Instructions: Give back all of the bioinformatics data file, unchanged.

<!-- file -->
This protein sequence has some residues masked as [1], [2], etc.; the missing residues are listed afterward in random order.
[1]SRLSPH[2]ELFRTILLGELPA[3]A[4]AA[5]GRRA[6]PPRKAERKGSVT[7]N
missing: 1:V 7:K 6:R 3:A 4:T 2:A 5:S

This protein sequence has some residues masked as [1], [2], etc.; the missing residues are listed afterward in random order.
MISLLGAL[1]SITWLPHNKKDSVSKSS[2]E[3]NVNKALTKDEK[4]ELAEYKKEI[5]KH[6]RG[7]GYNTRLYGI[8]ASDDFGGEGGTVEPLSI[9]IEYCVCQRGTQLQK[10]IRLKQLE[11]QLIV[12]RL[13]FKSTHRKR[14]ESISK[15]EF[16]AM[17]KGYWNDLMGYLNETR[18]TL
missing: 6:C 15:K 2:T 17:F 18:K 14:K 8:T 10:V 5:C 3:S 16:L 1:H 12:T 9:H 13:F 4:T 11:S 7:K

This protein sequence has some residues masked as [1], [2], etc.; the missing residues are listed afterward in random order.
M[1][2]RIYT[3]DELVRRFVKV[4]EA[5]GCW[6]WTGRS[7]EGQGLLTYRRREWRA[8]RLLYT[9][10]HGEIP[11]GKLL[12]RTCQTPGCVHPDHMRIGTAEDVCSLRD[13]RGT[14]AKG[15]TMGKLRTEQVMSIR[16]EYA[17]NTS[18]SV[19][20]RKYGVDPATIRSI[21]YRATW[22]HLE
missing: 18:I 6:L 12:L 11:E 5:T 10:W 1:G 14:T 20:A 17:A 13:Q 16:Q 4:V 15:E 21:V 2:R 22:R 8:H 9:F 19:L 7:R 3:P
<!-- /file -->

This protein sequence has some residues masked as [1], [2], etc.; the missing residues are listed afterward in random order.
[1]SRLSPH[2]ELFRTILLGELPA[3]A[4]AA[5]GRRA[6]PPRKAERKGSVT[7]N
missing: 1:V 7:K 6:R 3:A 4:T 2:A 5:S

This protein sequence has some residues masked as [1], [2], etc.; the missing residues are listed afterward in random order.
MISLLGAL[1]SITWLPHNKKDSVSKSS[2]E[3]NVNKALTKDEK[4]ELAEYKKEI[5]KH[6]RG[7]GYNTRLYGI[8]ASDDFGGEGGTVEPLSI[9]IEYCVCQRGTQLQK[10]IRLKQLE[11]QLIV[12]RL[13]FKSTHRKR[14]ESISK[15]EF[16]AM[17]KGYWNDLMGYLNETR[18]TL
missing: 6:C 15:K 2:T 17:F 18:K 14:K 8:T 10:V 5:C 3:S 16:L 1:H 12:T 9:H 13:F 4:T 11:S 7:K

This protein sequence has some residues masked as [1], [2], etc.; the missing residues are listed afterward in random order.
M[1][2]RIYT[3]DELVRRFVKV[4]EA[5]GCW[6]WTGRS[7]EGQGLLTYRRREWRA[8]RLLYT[9][10]HGEIP[11]GKLL[12]RTCQTPGCVHPDHMRIGTAEDVCSLRD[13]RGT[14]AKG[15]TMGKLRTEQVMSIR[16]EYA[17]NTS[18]SV[19][20]RKYGVDPATIRSI[21]YRATW[22]HLE
missing: 18:I 6:L 12:L 11:E 5:T 10:W 1:G 14:T 20:A 17:A 13:Q 16:Q 4:V 15:E 21:V 2:R 22:R 8:H 9:F 19:L 7:R 3:P